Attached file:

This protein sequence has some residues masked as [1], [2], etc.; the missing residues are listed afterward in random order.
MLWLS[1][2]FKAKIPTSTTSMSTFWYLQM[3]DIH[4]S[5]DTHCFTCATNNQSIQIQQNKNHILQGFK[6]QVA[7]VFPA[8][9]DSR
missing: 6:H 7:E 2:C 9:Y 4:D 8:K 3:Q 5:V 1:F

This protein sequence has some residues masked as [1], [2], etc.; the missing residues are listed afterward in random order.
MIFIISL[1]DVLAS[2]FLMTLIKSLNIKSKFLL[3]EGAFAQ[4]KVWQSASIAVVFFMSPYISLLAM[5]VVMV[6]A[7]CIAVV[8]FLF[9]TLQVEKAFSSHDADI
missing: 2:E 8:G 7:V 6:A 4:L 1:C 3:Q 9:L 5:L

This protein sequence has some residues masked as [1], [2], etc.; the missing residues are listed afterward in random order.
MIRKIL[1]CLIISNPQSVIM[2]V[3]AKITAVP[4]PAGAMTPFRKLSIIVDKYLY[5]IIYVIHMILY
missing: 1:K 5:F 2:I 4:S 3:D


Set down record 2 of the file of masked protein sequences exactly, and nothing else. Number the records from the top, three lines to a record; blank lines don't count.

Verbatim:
This protein sequence has some residues masked as [1], [2], etc.; the missing residues are listed afterward in random order.
MIFIISL[1]DVLAS[2]FLMTLIKSLNIKSKFLL[3]EGAFAQ[4]KVWQSASIAVVFFMSPYISLLAM[5]VVMV[6]A[7]CIAVV[8]FLF[9]TLQVEKAFSSHDADI
missing: 2:E 8:G 7:V 6:A 4:L 1:C 3:Q 9:L 5:L